With prolonged summers and increase in the heatwave period, Pakistan Institute of Development Economics has brought to limelight that 1 degree Celsius rise in mean temperature can reduce the wheat yield by 5 to 7 per cent. With the sowing period lying between November to December, and with 1 degree rise in temperature, the wheat yield may fall short to about 7.4 per cent. Along with the crops what is also suffering is the livestock production. With the currently worsening scenario the production could decline by 20-30 per cent which will cause massive food insecurity along with price hikes in the daily items – milk, meat and poultry. With 12.4 per cent population living below the national poverty line, this should ring an alarm bell. A country that relies majorly on its agricultural sector can lose $2-15 billion per annum by the end of the 21st century. With global warming resulting in massive loss of glaciers, the coastal areas are at an immense risk of getting effected, which the nation is heavily dependent on for its imports and exports.

According to a video released by the World Economic Forum, diseases that have been frozen in ice, and long thought of as eradicated could be released once the ice melts, for bacteria and viruses can survive millions of years. As the permafrost melts, deadly infections like bubonic plague and small pox to name a few could again surface and cause devastation.

It was in 17 days that two category 4 hurricanes, Harvey and Irma have ravaged Texas, Florida and the Caribbean islands and as this piece goes in print, Hurricanes Jose, Maria and Lee are in queue, all aiming for the already battered zones.

Even though scientists foresee the Arctic to be ice-free in the summer in a few years, it may not be too late for us to take steps to limit the effects of climate change, such as the implementation of the Paris Accord, and opting for cleaner forms of energy on a local and international level.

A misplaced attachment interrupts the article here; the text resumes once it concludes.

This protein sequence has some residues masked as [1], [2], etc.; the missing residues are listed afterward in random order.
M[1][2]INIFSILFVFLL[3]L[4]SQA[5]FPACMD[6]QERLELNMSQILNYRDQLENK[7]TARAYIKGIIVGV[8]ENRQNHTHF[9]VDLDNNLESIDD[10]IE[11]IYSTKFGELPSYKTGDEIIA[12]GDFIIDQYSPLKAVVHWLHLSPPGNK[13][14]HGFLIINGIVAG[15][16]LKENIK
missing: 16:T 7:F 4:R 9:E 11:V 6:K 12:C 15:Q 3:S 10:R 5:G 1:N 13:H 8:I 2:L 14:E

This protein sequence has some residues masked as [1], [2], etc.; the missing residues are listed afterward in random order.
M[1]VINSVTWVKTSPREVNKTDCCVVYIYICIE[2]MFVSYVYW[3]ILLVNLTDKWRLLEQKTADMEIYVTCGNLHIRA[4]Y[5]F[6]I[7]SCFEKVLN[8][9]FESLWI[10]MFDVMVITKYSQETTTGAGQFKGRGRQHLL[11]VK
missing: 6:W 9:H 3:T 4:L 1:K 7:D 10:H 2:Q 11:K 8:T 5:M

More campaigns such as the Billion Tree Tsunami, initiated in Khyber Pakhtunkhwa are the need of the hour. And the best way to trigger change is by starting within one’s own home. •


• The global temperature has increased 1.7°F since 1880 (0.99°C).

• September Arctic Sea ice is now declining at a rate of 13.3 per cent. In 2012 the Arctic summer sea ice shrank to the lowest extent on record.

• Global average sea level has risen nearly 7” (178mm) over the past 100 years.

• Carbon dioxide levels are at their highest in 650,000 years -406.69 parts per million.

• Data from NASA’s GRACE satellites show that the land ice sheets in Antarctica and Greenland have been losing mass since 2002. Both ice sheets have seen an acceleration of ice mass loss since 2009 (source: GRACE Satellite date).

Source: NASA Global Climate Change: Vital Signs of the Planet